I was worried that once I stopped running I wouldn't be able to start again.  But shortly after mile 13 it turns to rolling hills and so I started running downhill or switching to 1 minute running 3 walking.  After I did that for about a mile, I decided to try going back to 3/1 and was able to do it!  I continued with that pace back downhill.  It was still windy.  Around mile 20 I started passing, getting passed, and passing a team of National Guard members from Iowa.  They were run/walking too.  One time we were walking together and the leader said "Engines on!" at the same time my watch beeped telling me it was time to run, so I started running with them.  We chatted a bit while walking and stuck together for the next 4 miles.  It was really helpful to have them to pace me during the Sand Pit.  We all just walked it, but I probably would have done it slower if not for them.  The sand pit wasn't as bad as I remember.  I know that I was much better trained than last time, but the pit can change due to moister or lack of, so I don't know if it was me or if it wasn't as soft and hard to navigate as last time.  It was still windy.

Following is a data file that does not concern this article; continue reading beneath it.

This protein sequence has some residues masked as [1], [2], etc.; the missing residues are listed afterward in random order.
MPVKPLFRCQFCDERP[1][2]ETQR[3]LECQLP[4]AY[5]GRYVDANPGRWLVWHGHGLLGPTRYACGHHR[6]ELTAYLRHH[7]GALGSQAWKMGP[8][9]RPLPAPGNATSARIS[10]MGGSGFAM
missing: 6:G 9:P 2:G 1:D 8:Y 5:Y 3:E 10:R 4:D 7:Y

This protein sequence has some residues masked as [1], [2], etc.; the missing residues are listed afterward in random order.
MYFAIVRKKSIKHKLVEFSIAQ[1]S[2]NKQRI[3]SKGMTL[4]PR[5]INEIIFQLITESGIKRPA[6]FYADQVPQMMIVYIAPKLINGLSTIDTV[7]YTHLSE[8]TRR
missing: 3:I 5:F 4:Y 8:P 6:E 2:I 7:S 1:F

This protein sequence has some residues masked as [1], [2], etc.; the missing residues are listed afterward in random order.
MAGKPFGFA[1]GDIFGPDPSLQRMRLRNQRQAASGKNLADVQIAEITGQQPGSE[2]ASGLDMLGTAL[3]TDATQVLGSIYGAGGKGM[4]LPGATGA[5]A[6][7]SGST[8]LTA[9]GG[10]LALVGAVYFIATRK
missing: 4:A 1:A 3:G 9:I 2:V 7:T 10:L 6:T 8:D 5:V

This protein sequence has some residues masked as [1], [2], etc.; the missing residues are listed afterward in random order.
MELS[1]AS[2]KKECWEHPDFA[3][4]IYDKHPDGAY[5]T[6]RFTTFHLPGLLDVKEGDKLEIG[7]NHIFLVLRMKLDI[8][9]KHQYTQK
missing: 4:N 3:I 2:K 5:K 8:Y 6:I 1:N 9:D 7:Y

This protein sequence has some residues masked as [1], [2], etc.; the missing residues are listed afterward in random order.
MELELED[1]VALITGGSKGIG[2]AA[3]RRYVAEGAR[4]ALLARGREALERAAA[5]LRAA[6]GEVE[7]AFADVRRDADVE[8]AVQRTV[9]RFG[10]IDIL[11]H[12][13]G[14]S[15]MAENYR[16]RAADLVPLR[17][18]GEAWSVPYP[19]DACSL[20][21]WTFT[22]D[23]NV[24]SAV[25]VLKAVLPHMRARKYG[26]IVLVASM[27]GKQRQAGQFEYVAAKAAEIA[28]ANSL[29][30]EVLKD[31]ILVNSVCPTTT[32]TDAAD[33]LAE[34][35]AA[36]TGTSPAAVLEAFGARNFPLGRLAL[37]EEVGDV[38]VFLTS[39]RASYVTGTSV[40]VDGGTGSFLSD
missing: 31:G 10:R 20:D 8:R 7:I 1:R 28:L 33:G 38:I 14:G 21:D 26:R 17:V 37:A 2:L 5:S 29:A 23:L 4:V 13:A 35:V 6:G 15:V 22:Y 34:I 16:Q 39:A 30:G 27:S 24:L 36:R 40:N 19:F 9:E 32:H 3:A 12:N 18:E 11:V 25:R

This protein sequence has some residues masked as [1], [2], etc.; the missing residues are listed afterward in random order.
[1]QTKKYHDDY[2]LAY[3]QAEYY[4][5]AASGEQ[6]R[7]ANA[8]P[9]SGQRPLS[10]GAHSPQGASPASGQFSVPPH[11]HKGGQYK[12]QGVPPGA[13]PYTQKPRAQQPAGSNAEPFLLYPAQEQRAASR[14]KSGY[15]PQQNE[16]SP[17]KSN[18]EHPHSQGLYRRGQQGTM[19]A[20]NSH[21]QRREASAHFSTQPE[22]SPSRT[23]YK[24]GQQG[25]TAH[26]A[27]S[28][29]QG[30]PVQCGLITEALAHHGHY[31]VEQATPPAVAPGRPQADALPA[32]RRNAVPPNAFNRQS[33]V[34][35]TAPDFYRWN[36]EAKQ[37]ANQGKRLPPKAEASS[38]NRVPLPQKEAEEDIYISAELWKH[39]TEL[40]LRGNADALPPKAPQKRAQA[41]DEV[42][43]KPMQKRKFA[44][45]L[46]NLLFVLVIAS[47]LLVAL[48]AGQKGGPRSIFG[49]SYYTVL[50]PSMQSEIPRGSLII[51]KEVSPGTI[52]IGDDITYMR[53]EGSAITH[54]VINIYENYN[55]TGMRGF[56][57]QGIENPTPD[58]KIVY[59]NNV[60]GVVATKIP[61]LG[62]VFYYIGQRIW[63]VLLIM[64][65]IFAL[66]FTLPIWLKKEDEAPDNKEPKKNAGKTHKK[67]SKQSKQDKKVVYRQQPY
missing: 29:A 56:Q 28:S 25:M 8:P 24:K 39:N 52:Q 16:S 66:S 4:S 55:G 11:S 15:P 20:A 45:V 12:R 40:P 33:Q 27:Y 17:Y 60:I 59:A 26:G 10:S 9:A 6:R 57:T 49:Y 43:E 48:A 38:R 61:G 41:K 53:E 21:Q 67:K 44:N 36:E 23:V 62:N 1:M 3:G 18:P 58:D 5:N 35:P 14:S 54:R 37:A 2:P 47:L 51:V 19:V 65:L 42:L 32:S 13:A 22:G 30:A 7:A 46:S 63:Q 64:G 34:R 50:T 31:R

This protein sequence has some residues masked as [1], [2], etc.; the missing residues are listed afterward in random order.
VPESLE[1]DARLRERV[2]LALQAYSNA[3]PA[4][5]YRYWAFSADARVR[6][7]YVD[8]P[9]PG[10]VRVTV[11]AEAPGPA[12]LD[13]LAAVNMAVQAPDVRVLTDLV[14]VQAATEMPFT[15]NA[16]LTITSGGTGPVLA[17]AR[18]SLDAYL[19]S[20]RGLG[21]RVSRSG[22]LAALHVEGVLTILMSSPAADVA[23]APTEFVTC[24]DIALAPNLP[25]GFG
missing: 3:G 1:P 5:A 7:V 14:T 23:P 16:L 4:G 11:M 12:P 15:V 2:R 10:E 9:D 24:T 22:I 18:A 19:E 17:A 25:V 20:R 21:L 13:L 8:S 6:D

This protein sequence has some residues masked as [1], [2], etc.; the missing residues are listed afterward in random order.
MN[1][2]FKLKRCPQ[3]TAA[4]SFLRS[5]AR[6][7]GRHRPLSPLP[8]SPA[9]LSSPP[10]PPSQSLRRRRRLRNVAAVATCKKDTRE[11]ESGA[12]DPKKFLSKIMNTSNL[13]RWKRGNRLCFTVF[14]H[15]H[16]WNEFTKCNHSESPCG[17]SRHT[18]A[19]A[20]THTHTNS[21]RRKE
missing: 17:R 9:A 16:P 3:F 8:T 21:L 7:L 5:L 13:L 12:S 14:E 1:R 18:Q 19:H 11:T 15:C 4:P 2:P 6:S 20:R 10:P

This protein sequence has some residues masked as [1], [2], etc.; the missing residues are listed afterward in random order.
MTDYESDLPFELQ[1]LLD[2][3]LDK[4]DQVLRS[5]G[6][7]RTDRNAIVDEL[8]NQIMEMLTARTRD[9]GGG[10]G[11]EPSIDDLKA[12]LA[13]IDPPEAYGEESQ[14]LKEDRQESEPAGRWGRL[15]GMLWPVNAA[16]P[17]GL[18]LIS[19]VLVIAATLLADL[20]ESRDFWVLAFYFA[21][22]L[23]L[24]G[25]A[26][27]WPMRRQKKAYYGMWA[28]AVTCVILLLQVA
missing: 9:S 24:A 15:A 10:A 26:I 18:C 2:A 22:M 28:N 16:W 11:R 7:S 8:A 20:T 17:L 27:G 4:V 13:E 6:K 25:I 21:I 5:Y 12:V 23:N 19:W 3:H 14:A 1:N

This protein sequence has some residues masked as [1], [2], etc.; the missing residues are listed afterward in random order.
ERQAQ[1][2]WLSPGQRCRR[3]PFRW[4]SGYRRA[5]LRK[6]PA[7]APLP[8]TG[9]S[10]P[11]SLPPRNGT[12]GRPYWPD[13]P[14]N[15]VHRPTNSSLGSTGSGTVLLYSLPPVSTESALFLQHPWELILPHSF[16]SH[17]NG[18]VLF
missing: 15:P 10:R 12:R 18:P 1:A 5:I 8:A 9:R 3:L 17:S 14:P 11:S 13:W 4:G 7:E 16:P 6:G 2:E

Around mile 24 my watched beeped to run, but their leader didn't signal for them to run (turns out he was fighting some bad blisters).  So I said goodbye and ran as often as I could but not for 3 minutes every time.  You get to the base before mile 25 and then have to run around the perimeter for almost 2 miles.  It's deceiving and brutal, because you feel like you should be at the finish every time you turn a corner.  Even though I knew that to be the case from my last march, it still bothered me!  I ran the last .2 miles and it was so great to run in knowing that Brian and my cheering squad would be there!  It was still windy, but I had FINISHED!!!!

Me at the finish this year was a whole other person than me at the finish 2 years ago.  I was able to thank and talk with the survivors that were at the finish.  I then walked around, got something to eat, drank a beer.  Checked in lost in found for my camera.  The point is - I was walking around.  ZERO blisters and no chaffing from backpacks or shirt seams!  Yes, I was tired, but the lack of blisters made a huge difference from 2 years ago!  And finally, now that I was done, the wind died down.  Are you kidding me?  URG!!!  Oh, well, I had been prepared with my handkerchief to put over my mouth and nose (and I needed it) and only about 4 miles were straight into the wind.  It was just an additional challenge.  The Iowa boys finished strong about 13 minutes behind me.  They came in 2nd in their category!  I finished in 6:21:36.  Almost 2 hours faster than the last time.  Not that the time is even important.  This race is about the heroes of WWII, not me.  It was an honor to participate again!  I will try to do it every year!